A Chain Hoist

The chain hoist would have to have some kind of hook sticking out to hook the cars' hook-wires. See figures 1 and 2. The chain I selected after a long process of dealing with—and getting samples from—many different companies, was nearly 10' of Dupont Delrin 500 acetal resin chain (#70001 from Grandt Line Products, Inc.; I got several sprockets from them as well); it's 5/32"-wide, 1/16" tall, has eight links per inch, and links can be clipped into place without tools. The size was perfect to lay on top of N-scale track and yet not rub the underside of my coaster cars. I got a One Touch Selectable Gear Box through Edmund Scientific. It came with a 3-volt motor but a phone call revealed that I could go up to 6 volts, so I got a 6-volt DC, 250mA power adaptor, built the gearbox kit with motor, and calculated a decent hoist speed.

Let's see: a 7000 rpm motor does 117 rps and the gearbox had a selectable 119:1 speed reduction selection. So I could get the speed down to one rotation per second for the (20-tooth, .848"-diameter, .125" shaft size) sprocket that drove the chain. The circumference (3.1416 x .848) would therefore equal the inches per second the chain traveled up the hoist incline, or 2.66". This turned out to be about right. When I carefully twisted loops of Anchor black annealed #28 wire around the installed chain in several places (see figures 1 and 2) and tested the car-hook grabbing potentials, I found, after a few adjustments, that the cars would be picked up and hoisted to the top and let go, and would then travel down the coaster track. Note: obviously, the cars had to be released just after they reached the apex of the hoist track and were starting the decline—see our various photos.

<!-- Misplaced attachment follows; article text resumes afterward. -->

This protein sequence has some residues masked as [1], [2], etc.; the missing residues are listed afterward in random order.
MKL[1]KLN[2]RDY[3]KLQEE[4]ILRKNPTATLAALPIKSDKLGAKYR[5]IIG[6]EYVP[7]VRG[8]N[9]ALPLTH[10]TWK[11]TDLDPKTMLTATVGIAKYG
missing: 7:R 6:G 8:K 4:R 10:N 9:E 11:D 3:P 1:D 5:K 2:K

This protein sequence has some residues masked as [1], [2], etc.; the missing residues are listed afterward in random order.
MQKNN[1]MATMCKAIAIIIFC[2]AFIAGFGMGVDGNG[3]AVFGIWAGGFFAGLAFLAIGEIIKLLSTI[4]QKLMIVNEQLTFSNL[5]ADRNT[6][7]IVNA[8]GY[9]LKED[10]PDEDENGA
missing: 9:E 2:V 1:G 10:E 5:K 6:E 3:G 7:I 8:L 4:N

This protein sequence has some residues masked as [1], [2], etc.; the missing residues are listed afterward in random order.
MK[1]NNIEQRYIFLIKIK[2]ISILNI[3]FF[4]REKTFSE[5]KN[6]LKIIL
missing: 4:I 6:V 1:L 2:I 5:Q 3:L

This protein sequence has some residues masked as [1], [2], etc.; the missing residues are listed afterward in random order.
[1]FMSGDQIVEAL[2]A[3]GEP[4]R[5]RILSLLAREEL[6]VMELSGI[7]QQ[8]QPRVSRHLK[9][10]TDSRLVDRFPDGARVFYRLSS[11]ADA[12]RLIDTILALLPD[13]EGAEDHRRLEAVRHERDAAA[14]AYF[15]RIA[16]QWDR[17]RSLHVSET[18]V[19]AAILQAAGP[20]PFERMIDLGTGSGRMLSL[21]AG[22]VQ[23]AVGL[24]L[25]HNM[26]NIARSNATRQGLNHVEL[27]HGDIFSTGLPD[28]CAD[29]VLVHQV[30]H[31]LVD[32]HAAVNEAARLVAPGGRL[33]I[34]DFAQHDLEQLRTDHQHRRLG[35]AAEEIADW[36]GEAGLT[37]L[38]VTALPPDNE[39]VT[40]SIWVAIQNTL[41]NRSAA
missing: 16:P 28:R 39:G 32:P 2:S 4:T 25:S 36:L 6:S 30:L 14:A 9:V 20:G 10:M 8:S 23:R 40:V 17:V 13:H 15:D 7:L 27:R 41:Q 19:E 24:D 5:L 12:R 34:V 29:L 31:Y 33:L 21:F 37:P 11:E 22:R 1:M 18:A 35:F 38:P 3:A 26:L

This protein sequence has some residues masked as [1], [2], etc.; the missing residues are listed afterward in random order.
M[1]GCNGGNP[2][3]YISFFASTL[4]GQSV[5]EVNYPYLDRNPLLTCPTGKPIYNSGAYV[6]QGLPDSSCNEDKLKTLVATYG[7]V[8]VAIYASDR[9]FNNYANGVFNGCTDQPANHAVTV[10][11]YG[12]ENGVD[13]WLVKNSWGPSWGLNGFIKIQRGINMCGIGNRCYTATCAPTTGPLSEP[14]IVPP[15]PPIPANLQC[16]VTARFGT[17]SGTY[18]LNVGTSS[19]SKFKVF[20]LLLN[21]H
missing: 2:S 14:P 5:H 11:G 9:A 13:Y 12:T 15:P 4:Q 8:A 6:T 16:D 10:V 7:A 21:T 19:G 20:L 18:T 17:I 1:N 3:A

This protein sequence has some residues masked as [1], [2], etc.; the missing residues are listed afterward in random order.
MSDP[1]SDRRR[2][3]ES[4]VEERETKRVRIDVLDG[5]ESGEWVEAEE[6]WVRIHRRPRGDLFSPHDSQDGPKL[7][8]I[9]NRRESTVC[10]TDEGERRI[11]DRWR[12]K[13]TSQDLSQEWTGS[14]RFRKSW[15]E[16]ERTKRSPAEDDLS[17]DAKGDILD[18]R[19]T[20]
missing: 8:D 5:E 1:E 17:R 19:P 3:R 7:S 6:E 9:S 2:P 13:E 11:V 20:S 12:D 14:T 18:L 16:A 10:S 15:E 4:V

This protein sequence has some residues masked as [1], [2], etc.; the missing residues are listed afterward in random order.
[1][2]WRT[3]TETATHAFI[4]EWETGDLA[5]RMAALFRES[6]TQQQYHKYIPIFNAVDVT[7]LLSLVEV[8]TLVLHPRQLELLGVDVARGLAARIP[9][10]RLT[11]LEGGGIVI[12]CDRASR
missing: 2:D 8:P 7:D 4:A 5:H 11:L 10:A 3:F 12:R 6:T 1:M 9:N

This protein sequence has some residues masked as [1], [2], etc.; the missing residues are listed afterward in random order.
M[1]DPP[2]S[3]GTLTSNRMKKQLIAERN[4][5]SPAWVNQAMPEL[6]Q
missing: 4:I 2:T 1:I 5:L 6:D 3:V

In constructing the track, I made the last few feet have barely any decline so that the cars would slow down and hit the hoist ramp very gently so they wouldn't derail. The position had to be just right so that the cars' hook-loops would be grabbed by the hoist-chain hooks as they went by. Like every other part of this project, many adjustments had to be made—including redoing the lowest few feet of track—in order for things to work right.
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